I hope in the future, when it's complete, to be able to attend an Extraordinary Form Mass.

Kim Luisi said...

Well, that may happen soon. Benedict XVI will consecrate la Sagrada Familia in November.

Red Ligerton said...

Firmness, commodity, and delight. We can condemn an architect over failures of the first two but be careful with the last one. The client he has to please is the one who commissioned him, not necessarily the public at large. Or even the Catholic community at large. If the parish was happy with the work then the project is a success despite what outsiders think.

I am amazed at the range of styles Schulte mastered. You may not be a fan of the post modern and brutalist churches but you should still appreciate his ability to switch to them from the neo-romanesque and other classical forms the video started with. I mean, if someone is going to pick one of those transient styles at least they had a master capable of salvaging something pleasing out of it.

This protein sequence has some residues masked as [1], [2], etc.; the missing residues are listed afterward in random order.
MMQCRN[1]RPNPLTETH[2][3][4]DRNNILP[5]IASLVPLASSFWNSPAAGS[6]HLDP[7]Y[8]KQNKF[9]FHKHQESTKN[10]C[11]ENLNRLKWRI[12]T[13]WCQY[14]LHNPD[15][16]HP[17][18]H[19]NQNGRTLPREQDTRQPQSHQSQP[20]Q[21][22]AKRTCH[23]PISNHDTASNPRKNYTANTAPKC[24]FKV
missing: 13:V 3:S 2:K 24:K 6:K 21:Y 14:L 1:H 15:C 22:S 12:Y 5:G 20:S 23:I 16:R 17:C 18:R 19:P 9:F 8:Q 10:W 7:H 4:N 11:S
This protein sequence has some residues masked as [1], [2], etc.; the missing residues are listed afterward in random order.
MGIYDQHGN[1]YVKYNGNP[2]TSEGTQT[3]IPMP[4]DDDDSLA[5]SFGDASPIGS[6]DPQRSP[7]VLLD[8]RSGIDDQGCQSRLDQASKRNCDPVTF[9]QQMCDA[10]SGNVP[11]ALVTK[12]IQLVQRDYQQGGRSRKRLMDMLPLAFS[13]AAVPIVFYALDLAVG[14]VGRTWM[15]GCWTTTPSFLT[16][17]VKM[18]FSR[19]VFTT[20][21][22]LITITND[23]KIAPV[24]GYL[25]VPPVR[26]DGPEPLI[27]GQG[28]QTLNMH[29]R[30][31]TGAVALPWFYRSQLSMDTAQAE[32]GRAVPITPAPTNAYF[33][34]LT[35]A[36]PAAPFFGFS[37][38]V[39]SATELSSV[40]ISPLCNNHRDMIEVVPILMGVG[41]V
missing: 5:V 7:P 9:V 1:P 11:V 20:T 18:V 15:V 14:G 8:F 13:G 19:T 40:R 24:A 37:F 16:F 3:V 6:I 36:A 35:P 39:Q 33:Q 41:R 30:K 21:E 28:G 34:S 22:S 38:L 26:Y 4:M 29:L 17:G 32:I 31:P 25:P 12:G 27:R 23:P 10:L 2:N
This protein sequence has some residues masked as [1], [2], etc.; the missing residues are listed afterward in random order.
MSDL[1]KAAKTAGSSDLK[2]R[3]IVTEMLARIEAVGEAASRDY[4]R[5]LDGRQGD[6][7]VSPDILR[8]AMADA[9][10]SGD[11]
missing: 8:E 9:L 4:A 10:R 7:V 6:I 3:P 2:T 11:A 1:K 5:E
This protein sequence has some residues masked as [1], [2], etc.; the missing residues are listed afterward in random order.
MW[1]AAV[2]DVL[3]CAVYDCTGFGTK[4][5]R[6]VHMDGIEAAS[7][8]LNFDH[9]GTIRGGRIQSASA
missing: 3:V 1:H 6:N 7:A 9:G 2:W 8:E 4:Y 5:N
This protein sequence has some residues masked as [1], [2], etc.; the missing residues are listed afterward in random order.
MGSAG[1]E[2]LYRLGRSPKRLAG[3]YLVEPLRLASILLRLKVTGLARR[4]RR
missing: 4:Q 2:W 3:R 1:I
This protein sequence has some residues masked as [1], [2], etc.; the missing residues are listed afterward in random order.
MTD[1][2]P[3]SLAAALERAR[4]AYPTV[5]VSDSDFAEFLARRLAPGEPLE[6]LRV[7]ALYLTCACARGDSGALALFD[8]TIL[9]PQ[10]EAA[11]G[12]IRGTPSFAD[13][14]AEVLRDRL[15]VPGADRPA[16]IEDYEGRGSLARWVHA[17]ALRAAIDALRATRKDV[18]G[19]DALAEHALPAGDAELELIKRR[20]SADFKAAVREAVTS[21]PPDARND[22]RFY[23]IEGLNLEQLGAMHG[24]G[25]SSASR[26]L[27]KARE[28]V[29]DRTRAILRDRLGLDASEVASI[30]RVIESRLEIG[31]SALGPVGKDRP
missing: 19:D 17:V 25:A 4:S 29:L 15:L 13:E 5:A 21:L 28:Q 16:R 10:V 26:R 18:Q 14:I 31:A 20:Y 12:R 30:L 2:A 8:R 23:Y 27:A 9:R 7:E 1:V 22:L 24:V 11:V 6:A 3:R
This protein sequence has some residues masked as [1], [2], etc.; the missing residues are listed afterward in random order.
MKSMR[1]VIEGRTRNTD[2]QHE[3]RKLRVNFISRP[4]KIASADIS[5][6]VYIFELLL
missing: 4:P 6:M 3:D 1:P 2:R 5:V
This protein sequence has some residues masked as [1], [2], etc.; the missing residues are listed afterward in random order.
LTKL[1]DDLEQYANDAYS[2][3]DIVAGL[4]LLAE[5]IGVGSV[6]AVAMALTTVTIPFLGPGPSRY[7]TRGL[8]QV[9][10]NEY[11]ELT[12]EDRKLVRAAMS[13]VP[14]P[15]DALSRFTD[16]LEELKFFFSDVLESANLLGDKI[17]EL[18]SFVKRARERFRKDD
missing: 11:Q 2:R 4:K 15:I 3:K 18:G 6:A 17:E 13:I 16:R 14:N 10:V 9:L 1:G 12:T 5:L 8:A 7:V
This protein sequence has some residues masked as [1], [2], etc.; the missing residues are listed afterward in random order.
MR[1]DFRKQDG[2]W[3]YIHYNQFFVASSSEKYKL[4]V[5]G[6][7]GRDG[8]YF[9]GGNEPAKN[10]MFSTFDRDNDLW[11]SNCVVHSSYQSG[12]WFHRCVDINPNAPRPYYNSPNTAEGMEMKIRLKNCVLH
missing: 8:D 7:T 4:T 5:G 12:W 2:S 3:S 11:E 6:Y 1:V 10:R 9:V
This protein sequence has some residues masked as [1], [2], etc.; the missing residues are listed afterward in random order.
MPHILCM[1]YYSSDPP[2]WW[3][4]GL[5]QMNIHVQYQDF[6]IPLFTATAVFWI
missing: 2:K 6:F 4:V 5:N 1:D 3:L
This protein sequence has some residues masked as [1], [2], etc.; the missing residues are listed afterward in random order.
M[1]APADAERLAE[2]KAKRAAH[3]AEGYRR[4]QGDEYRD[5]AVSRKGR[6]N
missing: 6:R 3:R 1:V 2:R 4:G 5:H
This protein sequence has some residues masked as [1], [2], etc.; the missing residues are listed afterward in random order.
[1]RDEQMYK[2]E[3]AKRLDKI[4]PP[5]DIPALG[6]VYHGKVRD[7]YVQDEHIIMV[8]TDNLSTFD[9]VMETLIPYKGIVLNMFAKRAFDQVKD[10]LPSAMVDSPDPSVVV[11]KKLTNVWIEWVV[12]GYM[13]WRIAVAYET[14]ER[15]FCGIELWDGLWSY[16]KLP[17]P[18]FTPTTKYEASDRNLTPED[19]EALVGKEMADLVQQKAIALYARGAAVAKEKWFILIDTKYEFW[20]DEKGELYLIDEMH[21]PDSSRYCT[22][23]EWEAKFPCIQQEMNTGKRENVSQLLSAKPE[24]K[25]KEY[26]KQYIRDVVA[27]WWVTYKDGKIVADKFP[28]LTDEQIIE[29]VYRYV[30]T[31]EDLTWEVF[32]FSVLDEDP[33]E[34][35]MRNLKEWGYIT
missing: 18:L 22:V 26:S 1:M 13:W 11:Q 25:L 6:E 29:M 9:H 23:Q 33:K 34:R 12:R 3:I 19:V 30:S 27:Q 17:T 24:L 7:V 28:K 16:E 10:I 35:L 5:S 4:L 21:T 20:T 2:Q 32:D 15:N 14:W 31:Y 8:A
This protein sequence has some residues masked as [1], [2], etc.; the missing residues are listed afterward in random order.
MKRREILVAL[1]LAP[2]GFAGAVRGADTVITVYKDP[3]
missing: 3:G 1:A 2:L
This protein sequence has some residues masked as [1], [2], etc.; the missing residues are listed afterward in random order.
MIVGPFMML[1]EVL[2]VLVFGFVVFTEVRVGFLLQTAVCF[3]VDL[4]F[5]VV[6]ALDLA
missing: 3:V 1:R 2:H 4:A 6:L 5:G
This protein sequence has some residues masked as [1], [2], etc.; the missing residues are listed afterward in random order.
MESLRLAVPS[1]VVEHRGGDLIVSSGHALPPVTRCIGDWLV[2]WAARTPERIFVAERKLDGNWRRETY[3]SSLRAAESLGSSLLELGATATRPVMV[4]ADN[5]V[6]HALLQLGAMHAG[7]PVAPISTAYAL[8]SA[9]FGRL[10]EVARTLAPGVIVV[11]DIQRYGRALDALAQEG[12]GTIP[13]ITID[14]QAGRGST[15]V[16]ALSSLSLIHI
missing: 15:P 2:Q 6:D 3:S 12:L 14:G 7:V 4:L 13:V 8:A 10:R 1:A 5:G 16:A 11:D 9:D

Having said that St. Bernard's is hideously proportioned on the outside. He should have lost his license over that miscarriage.

;)

DM Reed said...

St. Monica's had a bunch of Christian crosses etched into the tiles on the floor of the church that were in the shape of swastikas. Of course the swastika is a symbol that pre-dates Nazism, and they were meant to depict the cross. When lots of people asked questions, instead of explaining this to them, St. Monica's (actually the parish is called St. Monica/St. George) eventually just had the crosses removed from the floor of the church. Sadly, I wasn't surprised this liberal parish slouched to this conclusion, destroying a little bit of authentic Catholic art/architecture in the process...

John F. Kennedy said...